Solemnity of the Epiphany 2022
[Isaiah 60:1-6; Psalm 72; Ephesians 3:2-3a, 5-6; Matthew 2:1-12]
Over the initial days of Christmas, I was blessed with the opportunity to visit with family in Halifax. As might be anticipated in this time of pandemic winter travel, I encountered some challenges. Like other travellers, I had to contend in particular with two things: cancelled flights and cold temperatures. I share this with you not to lament. Rather, I suggest these experiences can bring to the Gospel proclaimed on this wonderful solemnity a perspective in which its meaning can come to light for us.
The essential message of Epiphany is this: Jesus Christ, born of Mary, is the world’s one and only Saviour. Descended from the Jewish race, he has come as their long-awaited Messiah, yet not only for them. The biblical texts brim over with the joyful proclamation that he has come to save everyone from sin and death, a universal Saviour. We see this in the “wise men from the East”, non-Jews, led by the star to Bethlehem, where they recognize their Lord and King and bow down in worship. Jesus has come from heaven for everyone, to draw all people to himself and lead them to the desired destination of eternal life in heaven. Framing this proclamation within our travel analogy helps us probe this message and bring to light conclusions that, in fact, form the heart of the Christian proclamation.
Let’s consider first the flight cancellations. These never fail to throw passengers, travel agents and airline attendants into a frenzy. Immediately the search begins for alternate routings and perhaps a different airline – anything that will get us to our desired destination. Sometimes, sadly, we are left stranded, unable to leave home or stuck in airports. This experience helps us to draw two key lessons from the Gospel text. Firstly, Epiphany proclaims that God simply does not and will not cancel out on His promises. From of old He had pledged to send the world its Saviour. As people waited over the centuries for God to act, the prophets assured them that God would surely do so, but according to a time schedule He had established. Therefore, at Christmas the Church proclaims that Jesus Christ, the Son of God made flesh, was born of Mary not only in time but also on time, at the precise moment pre-determined within the mystery of divine providence. God does not cancel on His people; He will never leave us stranded in disappointment and fear. Secondly, to proclaim that Jesus is the world’s one and only Saviour is to say that there is no alternative routing, and, furthermore, no other carrier. In fact, in Jesus Christ, route and carrier are one: he alone is the Way to eternal life; he alone is able to carry us home to the bosom of the Father.
How do we respond to this astounding message? St. Matthew clearly had that very question in mind as he composed the passage. As we ponder the Epiphany narrative, we see that St. Matthew is drawing our attention to people’s reaction to the news of the star and the birth. His point in doing so is to incite within us reflection upon our own. To develop this, I’ll turn now to the second element of the travel analogy, namely, the very cold climactic conditions.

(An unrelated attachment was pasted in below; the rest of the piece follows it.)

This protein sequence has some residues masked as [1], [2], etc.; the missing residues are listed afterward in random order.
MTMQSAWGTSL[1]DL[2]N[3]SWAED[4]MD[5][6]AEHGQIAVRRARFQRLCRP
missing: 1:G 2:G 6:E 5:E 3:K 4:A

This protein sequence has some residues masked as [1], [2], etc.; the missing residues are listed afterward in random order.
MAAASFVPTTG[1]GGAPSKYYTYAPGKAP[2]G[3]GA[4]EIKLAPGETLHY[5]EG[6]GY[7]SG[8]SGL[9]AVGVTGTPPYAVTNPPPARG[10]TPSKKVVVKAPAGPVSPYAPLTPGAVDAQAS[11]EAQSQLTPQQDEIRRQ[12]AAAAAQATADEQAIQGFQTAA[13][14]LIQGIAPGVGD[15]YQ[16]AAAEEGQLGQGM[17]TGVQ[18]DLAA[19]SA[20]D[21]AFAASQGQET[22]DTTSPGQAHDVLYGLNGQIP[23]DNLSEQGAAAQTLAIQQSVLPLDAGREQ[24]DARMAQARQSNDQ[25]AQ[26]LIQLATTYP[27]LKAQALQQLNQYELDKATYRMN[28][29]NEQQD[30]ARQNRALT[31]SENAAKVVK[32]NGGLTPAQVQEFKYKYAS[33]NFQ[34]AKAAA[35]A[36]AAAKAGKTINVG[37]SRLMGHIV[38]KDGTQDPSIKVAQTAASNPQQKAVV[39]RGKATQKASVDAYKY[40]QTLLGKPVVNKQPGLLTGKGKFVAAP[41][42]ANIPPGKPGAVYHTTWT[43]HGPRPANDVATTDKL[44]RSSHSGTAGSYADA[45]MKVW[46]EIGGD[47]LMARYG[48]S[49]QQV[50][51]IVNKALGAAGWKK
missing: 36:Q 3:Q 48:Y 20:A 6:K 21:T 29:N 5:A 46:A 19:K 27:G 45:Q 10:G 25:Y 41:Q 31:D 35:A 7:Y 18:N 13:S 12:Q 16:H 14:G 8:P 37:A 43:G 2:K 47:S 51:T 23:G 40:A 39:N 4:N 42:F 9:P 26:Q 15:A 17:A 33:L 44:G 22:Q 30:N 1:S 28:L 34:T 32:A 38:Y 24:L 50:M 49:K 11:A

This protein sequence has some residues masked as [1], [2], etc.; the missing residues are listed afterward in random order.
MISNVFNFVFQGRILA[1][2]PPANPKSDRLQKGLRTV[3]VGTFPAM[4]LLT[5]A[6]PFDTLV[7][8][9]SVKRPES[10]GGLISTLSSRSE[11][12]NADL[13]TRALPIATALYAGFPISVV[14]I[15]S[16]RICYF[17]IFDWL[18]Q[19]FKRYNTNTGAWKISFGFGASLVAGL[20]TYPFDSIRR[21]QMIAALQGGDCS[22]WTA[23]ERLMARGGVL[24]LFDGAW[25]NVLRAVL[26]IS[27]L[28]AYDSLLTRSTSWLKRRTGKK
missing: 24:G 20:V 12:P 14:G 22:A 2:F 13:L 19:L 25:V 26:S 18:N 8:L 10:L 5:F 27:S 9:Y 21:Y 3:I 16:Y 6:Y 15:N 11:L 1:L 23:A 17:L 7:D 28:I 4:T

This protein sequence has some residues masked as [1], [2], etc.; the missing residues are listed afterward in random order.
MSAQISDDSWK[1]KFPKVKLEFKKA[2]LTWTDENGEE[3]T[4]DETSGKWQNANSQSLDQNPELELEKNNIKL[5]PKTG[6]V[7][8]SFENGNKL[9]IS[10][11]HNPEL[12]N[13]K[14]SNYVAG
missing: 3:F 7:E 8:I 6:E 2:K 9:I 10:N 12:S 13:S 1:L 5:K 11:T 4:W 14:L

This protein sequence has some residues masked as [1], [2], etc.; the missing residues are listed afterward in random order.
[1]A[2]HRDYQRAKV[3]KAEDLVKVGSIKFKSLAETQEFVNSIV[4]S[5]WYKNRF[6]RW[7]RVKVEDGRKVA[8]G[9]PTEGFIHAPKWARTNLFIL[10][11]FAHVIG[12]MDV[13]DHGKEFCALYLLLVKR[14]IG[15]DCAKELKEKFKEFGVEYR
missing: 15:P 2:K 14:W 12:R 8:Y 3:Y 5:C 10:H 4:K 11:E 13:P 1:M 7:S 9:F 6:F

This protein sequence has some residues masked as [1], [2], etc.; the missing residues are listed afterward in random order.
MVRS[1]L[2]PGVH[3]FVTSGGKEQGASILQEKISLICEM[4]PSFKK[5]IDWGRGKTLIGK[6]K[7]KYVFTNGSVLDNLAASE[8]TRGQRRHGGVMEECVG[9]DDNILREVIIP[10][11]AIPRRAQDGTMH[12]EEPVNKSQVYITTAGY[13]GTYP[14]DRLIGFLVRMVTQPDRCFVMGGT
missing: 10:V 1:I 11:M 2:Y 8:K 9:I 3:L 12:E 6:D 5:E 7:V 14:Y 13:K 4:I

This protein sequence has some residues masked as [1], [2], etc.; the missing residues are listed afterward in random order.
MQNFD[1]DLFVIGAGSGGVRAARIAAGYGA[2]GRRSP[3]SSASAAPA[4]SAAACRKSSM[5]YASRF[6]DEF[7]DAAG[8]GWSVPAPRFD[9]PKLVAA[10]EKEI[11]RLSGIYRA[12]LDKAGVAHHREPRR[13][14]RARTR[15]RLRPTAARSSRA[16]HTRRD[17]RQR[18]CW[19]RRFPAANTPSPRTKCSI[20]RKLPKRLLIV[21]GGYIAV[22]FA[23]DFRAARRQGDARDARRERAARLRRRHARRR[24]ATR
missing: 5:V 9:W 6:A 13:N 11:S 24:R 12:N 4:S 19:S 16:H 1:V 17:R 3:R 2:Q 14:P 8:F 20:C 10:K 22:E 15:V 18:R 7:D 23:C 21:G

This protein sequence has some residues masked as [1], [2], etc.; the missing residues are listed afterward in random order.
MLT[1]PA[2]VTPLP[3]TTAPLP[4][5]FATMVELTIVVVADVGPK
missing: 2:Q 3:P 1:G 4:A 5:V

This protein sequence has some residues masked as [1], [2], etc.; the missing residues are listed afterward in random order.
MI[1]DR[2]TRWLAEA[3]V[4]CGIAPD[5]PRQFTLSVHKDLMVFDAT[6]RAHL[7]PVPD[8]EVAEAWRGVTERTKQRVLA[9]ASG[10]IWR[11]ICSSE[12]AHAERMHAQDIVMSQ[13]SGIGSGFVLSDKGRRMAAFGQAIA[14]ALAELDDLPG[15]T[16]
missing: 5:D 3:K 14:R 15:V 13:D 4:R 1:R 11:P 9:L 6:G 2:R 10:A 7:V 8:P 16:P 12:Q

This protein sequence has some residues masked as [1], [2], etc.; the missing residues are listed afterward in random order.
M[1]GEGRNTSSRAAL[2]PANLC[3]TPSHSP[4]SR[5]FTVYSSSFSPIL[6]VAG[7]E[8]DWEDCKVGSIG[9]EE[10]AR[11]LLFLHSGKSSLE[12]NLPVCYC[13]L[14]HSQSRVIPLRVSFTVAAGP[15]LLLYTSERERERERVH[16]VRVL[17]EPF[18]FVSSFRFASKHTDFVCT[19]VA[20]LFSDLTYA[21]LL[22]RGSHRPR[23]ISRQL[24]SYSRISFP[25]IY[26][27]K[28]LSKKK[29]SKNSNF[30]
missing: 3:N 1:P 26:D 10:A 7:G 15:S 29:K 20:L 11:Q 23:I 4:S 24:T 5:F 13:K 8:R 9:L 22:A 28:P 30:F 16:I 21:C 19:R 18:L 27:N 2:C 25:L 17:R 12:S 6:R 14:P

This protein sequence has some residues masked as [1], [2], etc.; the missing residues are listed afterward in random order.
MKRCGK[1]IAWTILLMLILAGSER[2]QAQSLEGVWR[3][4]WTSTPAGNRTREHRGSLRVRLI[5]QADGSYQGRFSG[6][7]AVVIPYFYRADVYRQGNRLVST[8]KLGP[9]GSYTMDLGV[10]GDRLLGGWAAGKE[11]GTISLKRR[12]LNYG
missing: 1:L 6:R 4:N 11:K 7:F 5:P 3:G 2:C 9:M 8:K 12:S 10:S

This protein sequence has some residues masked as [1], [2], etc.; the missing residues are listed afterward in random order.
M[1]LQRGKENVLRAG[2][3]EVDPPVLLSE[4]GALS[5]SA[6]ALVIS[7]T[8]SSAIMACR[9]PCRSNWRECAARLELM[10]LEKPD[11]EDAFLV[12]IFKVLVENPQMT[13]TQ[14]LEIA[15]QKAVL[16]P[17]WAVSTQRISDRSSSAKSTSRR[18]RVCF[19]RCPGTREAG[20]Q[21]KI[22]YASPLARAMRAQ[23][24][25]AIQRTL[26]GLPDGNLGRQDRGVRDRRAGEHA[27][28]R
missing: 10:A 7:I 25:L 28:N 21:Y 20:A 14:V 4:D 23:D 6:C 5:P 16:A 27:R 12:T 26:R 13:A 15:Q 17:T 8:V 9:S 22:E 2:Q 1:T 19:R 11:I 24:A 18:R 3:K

There is a lot that could be said about this, but I will focus upon one element that, to me, is among the most disconcerting: ice forming on the wings of an airplane. At this time of year, passengers get to watch de-icing machines clear away snow and ice from the wings of the plane before takeoff. In fact, the de-icing is occurring in order for the plane to take off. When I am on a plane I try not to dwell at length on that little fact. I do dwell on it here because, as the story of the journey of wise men to the manger unfolds, it reveals a certain de-icing that needs to take place, but in fact doesn’t: a de-icing not of airplane wings but of the human heart.
King Herod heard the news of the birth of a king. His already cold heart went into deep freeze. He remained solidly frozen to the ground of his worldly and self-centered concerns. His heart had become so solidly encased in the ice of self-reference that he could understand the newborn child only as a threat to his authority and power.
Think, too, about the chief priests and scribes, who learned the news of the birth as Herod consulted them. The account does not record any effort made on their part to see for themselves what was unfolding in Bethlehem. They were grounded by the ice of indifference. This is extraordinary. They who knew the prophecies, they who heard that what had been foretold from of old might now be fulfilled, never budged off the tarmac.
All of this raises the very important question of our own response to all that is proclaimed about Jesus Christ throughout the Christmas season. The full acceptance of the truth that he is the Son of God made flesh for our salvation will cause one’s life to soar to unimagined heights of peace, hope and joy. If we are not yet experiencing any degree of lift-off, we might want to ask ourselves: what area of my life needs de-icing? Am I frozen by fear of the change Jesus will ask of me? Does the frost of bitterness grip my heart and freeze out others who seek my forgiveness or whom I must forgive? Has the ice of complacency rendered me indifferent to the abundant new life Jesus holds in store?
The glad tidings of Epiphany position us for takeoff. God is faithful; what God has promised He will do. In fidelity to His pledge, God has sent us Jesus, born of Mary, to be the world’s one and only Saviour. And because Jesus has promised it, we know he remains always with us, especially here in the mystery of the Eucharist, to be our help and strength. So, as we are given today the wondrous gift of communion with our Lord, let us ask him to clear away any “ice” that keeps our hearts grounded, and thus free us to rise to new life in him.
Most Reverend Richard W. Smith
St. Joseph’s Basilica
January 2nd, 2022